Sitka: The Sea Lion and 4 King Salmon

See Also Sitka Salmon: Pinks on the Fly
Following a beautiful 15-mile water cruise out from Sitka, we tied into our first King Salmon still early in the morning. There’s nothing quite like that first reel-screaming run, stripping line off the reel as if you didn’t have the drag set properly.

Another charter follows us out to our select fishing grounds from Sitka, Alaska for the first day on the water.  Story and photos by Dwayne Parsons

Another charter follows us out to our select fishing grounds from Sitka, Alaska for the first day on the water.
Story and photos by Dwayne Parsons

Don’t Feed the Sea Lion; He’ll help Himself

Cruising through the many islands near and around Sitka, Alaska is an experience in itself, especially on one of these rare balmy summer-sun days when you can see the peaks of all the mountains around this incredible landscape.

The first King salmon to strike came to Doug Hawkins, retired President of Litehouse Foods, a Sandpoint, Idaho-based firm.

The first King salmon to strike came to Doug Hawkins, retired President of Litehouse Foods, a Sandpoint, Idaho-based firm.


My brother-in-law, Doug Hawkins, now retired but still involved in Sandpoint, Idaho’s famous Litehouse Foods, was the third one in our party to tie into a large King salmon. It took two long runs, stripping line off his reel farther than you can imagine possible.

On the second reel-screaming run of the salmon, a bear-sized sea lion broke water a couple hundred yards out, slapping Doug's salmon back and fourth on the surface.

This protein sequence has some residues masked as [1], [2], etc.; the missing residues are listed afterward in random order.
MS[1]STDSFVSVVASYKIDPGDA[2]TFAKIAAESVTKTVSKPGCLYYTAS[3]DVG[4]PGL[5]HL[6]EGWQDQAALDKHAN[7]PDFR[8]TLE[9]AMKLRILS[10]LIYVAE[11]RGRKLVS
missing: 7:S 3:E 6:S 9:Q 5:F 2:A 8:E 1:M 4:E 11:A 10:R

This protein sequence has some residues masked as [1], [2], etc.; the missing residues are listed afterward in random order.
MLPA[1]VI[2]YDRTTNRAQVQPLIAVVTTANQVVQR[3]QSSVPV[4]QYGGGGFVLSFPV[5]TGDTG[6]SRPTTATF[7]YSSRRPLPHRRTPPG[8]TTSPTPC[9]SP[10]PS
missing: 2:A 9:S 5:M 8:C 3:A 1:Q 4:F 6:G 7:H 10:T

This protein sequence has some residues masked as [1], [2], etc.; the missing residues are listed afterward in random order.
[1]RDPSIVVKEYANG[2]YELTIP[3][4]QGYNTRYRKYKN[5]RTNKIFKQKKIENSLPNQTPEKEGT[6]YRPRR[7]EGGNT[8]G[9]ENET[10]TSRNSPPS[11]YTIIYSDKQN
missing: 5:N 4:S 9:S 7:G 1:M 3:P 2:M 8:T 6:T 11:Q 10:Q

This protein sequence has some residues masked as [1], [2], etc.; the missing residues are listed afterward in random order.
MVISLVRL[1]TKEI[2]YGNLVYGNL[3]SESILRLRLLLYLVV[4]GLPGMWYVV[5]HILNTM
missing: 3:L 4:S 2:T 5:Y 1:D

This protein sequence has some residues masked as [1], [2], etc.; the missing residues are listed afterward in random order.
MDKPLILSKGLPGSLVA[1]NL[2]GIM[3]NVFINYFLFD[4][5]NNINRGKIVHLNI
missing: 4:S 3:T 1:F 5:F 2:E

On the second reel-screaming run of the salmon, a bear-sized sea lion broke water a couple hundred yards out, slapping Doug’s salmon back and fourth on the surface.


Near the end of the second long-distance run, we saw why the drag-pull on Doug’s reel was steady and consistent. He might as well have tied into a submarine. But this machine wasn’t man-made. It was one tone of Sea Lion, playing with his 30-pound fish as if it were a toy, showing off his fishing skills to us hapless fishermen.

This was the first of four salmon we lost to the sea lion. On the fourth large King, we hooked the lion itself and then we fled the area, figuring he was targeting the sound of our successful boat.

This was the first of four salmon we lost to the sea lion. On the fourth large King, we hooked the lion itself and then we fled the area, figuring he was targeting the sound of our successful boat.


Finally, Doug was able to retrieve a portion of the salmon, but this head, cleanly severed was all we got. This happened to Doug 3 times and once to another member of our party.

It seemed as though we couldn’t shake that beast, however. Like the great white shark in Jaws, we wouldn’t see him, but we could “feel” his presence. Our captain whispered, “He’s here. You can feel him. He’ll just wait around ’til we hook another one.”

Suddenly he’d surface for air, check us out and disappear again like a monster from the deep. We knew if we hooked into another King at that point, it would only be a matter of minutes before he’d capture it for the show that would follow.

It was in the fourth salmon theft that we inadvertently hooked the Sea Lion, himself. That’s when you cut the line and get the heck out of there! this animal was as big as a brown bear, fed on our salmon (and who knows how many others?)

This is what a 30-pound King Salmon looks like when you net one without a Sea Lion's involvement. Note the scar on his side! Probably a tooth swipe from the roughly 2000-pound sea lion.

This is what a 30-pound King Salmon looks like when you net one without a Sea Lion’s involvement. Note the scar on his side! Probably a tooth swipe from the roughly 2000-pound sea lion.


Once we left this denason of the deep, it was awhile before we found King’s again. Then we were able to limit out on them, one-a-piece per person per day. This is what a 30-pound King salmon is supposed to look like, laying in your boat after a good fight, still in the net of a talented guide.

See Also Sitka Salmon: Pinks on the Fly